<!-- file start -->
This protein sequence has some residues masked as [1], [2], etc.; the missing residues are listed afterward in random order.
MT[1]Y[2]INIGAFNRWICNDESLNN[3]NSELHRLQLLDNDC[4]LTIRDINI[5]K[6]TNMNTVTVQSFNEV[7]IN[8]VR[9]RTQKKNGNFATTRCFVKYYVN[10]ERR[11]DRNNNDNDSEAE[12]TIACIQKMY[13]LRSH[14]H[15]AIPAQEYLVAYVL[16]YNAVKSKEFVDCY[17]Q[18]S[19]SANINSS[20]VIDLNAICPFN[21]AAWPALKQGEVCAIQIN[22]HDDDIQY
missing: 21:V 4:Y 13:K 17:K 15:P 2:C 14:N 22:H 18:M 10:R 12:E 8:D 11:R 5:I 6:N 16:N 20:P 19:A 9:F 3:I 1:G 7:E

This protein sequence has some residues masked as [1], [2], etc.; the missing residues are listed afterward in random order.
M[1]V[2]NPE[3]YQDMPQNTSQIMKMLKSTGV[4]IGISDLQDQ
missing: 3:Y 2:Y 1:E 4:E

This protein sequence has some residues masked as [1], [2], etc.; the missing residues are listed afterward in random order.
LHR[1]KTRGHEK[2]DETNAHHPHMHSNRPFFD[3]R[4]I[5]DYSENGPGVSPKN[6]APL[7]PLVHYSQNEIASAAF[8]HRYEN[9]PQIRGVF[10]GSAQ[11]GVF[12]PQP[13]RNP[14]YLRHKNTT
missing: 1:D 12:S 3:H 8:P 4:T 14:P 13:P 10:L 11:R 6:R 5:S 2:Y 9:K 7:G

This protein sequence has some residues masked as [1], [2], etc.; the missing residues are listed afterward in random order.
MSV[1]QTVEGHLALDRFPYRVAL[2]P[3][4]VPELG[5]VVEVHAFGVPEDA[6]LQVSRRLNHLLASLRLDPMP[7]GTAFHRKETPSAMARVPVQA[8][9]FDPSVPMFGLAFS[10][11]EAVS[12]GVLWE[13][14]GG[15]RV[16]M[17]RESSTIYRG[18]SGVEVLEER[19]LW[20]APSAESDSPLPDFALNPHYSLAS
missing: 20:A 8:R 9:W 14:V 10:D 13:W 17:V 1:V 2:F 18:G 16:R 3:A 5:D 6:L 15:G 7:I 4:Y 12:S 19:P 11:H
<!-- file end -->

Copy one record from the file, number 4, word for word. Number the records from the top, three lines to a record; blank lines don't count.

This protein sequence has some residues masked as [1], [2], etc.; the missing residues are listed afterward in random order.
MSV[1]QTVEGHLALDRFPYRVAL[2]P[3][4]VPELG[5]VVEVHAFGVPEDA[6]LQVSRRLNHLLASLRLDPMP[7]GTAFHRKETPSAMARVPVQA[8][9]FDPSVPMFGLAFS[10][11]EAVS[12]GVLWE[13][14]GG[15]RV[16]M[17]RESSTIYRG[18]SGVEVLEER[19]LW[20]APSAESDSPLPDFALNPHYSLAS
missing: 20:A 8:R 9:W 14:V 10:D 13:W 17:V 1:V 2:F 18:G 16:R 3:A 5:D 6:L 15:G 7:I 4:Y 12:S 19:P 11:H